• No Right To Jury Trial As To Any Aspect Of Sec. 285 Fees Award: An award of fees under Sec. 285 is an equitable remedy and there is no right to a jury trial, even on state-of-mind issues. AIA America (Fed. Cir. 08/10/17) (aff’g award of $3.9 Million in fees on account of fraudulent scheme by patent owner).
  • Fees May Be Awarded For Continuing Action After Change In Law Made Action Too Weak To Reasonably Pursue: Inventor Holdings (Fed. Cir. 12/08/17) (aff’g award of $931,903.45 in “post-Alice attorney fees, including fees incurred during the appeal of the district court’s § 101 decision,” even though defendant waited almost 8 months after Alice to file its R. 12(c) motion (to allow for discovery and start of claim construction), “based on the weakness of [the patent owner’s] § 101 arguments and the need to deter similarly weak arguments in the future,” where claims, as in Alice, “directed to a fundamental economic practice” and “implemented using generic computer technology.” (R. 12(c) Sec. 101 invalidity judgment had earlier been affirmed without opinion.)) A party must continually “reassess its case in view of new controlling law.” Inventor Holdings (Fed. Cir. 12/08/17); Taurus IP (Fed. Cir. 08/09/13).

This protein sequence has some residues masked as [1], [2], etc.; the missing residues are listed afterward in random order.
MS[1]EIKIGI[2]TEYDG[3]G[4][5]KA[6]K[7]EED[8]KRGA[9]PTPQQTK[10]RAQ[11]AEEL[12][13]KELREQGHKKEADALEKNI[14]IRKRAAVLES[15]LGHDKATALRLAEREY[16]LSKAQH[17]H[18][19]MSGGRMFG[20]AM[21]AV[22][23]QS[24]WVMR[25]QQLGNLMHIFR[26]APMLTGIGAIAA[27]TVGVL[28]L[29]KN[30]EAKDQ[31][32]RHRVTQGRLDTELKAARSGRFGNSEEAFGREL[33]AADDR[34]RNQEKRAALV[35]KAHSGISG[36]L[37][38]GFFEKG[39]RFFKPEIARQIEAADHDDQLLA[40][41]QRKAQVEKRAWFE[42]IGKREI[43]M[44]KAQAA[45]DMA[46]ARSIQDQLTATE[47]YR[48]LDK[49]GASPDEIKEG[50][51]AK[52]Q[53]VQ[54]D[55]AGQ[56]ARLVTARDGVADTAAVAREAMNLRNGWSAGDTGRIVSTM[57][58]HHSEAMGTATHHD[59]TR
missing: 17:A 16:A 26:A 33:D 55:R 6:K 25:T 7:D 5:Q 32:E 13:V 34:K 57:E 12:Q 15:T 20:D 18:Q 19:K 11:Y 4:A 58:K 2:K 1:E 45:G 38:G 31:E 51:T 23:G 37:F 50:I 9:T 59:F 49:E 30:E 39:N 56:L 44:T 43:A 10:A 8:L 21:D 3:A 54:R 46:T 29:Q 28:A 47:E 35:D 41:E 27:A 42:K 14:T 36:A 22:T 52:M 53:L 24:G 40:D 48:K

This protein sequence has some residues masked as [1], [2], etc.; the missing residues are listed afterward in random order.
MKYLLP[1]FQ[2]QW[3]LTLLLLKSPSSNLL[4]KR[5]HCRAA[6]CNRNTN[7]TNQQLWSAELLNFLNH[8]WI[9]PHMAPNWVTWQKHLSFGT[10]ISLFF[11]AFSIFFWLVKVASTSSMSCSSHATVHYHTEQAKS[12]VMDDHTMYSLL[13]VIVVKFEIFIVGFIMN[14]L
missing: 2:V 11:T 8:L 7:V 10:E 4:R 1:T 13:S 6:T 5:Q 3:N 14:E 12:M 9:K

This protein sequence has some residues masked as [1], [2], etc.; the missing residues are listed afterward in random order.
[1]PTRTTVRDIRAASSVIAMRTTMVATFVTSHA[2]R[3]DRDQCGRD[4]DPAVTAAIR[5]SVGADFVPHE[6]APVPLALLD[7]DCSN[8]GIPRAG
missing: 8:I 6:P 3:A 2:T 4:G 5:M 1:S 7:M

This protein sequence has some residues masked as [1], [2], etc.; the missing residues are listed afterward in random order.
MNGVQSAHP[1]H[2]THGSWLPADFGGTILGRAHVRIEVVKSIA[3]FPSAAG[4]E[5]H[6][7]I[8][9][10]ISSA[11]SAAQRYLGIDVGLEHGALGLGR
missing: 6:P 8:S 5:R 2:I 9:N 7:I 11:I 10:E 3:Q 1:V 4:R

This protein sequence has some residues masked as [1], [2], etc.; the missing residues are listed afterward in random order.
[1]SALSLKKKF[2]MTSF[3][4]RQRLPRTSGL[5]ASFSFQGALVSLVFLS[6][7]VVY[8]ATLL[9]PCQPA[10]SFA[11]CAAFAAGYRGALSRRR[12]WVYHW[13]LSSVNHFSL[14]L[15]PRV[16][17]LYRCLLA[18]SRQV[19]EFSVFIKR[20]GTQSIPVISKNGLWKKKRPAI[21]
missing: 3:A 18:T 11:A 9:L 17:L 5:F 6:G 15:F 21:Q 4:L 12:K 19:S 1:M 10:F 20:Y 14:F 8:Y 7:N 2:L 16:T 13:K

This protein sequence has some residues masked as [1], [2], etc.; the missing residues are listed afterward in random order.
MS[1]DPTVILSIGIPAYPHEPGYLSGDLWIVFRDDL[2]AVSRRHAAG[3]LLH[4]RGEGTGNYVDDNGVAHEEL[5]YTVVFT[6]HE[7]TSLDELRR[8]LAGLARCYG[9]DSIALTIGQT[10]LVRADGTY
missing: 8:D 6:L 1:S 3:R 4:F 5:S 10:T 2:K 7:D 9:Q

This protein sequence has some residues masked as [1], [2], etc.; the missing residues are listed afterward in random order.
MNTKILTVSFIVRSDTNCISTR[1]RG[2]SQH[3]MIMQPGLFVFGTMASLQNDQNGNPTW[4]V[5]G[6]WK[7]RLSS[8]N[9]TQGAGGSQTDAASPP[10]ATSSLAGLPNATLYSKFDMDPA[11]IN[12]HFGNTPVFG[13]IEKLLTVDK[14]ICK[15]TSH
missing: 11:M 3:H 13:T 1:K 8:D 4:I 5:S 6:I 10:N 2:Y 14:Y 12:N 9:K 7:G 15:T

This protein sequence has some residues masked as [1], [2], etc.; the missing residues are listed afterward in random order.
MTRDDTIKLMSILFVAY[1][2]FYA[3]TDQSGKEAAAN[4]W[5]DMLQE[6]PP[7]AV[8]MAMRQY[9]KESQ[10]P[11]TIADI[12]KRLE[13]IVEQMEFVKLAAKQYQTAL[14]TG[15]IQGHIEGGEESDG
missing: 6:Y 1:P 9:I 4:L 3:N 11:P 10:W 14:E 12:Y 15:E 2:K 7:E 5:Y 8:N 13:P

• Appellate Court Or Trial Court May Award Fees For Appeal Stage: Fed. R. App. Proc. 38 (“If a court of appeals determines that an appeal is frivolous, it may, after a separately filed motion or notice from the court and reasonable opportunity to respond, award just damages and single or double costs to the appellee.”); Walker (Fed. Cir. 01/06/17) (aff’g award of sanction against party who continued litigation post settlement; and awarding fees and double costs on appeal, amounting to $51,801.88, against appellant and its counsel in view of appellant’s “bent to mischaracterize clear authority and to draw illogical conclusions from the law and facts.”); Therasense (Fed. Cir. 03/12/14) (2-1) (aff’g denial of fees for appeal stage); Icon Health (Fed. Cir. 08/25/17) (non-precedential) (aff’g district court’s denial on remand of fees on appeal stage); Inventor Holdings (Fed. Cir. 12/08/17) (aff’g district court award of $931,903.45 in “post-Alice attorney fees, including fees incurred during the appeal.”)